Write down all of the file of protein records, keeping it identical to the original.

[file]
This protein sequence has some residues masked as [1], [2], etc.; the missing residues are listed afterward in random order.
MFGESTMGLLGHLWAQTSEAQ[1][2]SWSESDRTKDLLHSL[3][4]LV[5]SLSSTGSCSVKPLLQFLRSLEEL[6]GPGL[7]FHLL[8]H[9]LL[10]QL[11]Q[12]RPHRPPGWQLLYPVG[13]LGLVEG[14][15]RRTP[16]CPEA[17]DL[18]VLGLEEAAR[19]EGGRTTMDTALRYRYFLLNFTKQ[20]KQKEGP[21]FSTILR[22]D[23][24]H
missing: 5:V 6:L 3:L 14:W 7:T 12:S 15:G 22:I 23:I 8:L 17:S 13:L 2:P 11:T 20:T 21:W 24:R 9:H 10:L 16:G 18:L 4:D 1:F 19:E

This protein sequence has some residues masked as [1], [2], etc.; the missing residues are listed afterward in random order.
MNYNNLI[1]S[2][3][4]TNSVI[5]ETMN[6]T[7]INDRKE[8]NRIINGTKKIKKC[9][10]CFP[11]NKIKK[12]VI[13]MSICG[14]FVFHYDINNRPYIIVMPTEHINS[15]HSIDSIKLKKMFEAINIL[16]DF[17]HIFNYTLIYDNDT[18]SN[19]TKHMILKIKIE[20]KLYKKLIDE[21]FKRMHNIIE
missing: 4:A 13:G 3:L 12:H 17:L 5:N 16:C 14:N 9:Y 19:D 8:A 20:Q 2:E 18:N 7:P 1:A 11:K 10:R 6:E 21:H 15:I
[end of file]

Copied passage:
This protein sequence has some residues masked as [1], [2], etc.; the missing residues are listed afterward in random order.
MFGESTMGLLGHLWAQTSEAQ[1][2]SWSESDRTKDLLHSL[3][4]LV[5]SLSSTGSCSVKPLLQFLRSLEEL[6]GPGL[7]FHLL[8]H[9]LL[10]QL[11]Q[12]RPHRPPGWQLLYPVG[13]LGLVEG[14][15]RRTP[16]CPEA[17]DL[18]VLGLEEAAR[19]EGGRTTMDTALRYRYFLLNFTKQ[20]KQKEGP[21]FSTILR[22]D[23][24]H
missing: 5:V 6:L 3:L 14:W 7:T 12:S 15:G 22:I 23:I 8:L 17:S 13:L 2:P 11:T 20:T 21:W 24:R 9:H 10:L 16:G 18:L 4:D 1:F 19:E

This protein sequence has some residues masked as [1], [2], etc.; the missing residues are listed afterward in random order.
MNYNNLI[1]S[2][3][4]TNSVI[5]ETMN[6]T[7]INDRKE[8]NRIINGTKKIKKC[9][10]CFP[11]NKIKK[12]VI[13]MSICG[14]FVFHYDINNRPYIIVMPTEHINS[15]HSIDSIKLKKMFEAINIL[16]DF[17]HIFNYTLIYDNDT[18]SN[19]TKHMILKIKIE[20]KLYKKLIDE[21]FKRMHNIIE
missing: 4:A 13:G 3:L 12:H 17:L 5:N 16:C 14:N 9:Y 19:D 8:A 20:Q 2:E 18:N 7:P 1:A 11:K 10:R 6:E 21:H 15:I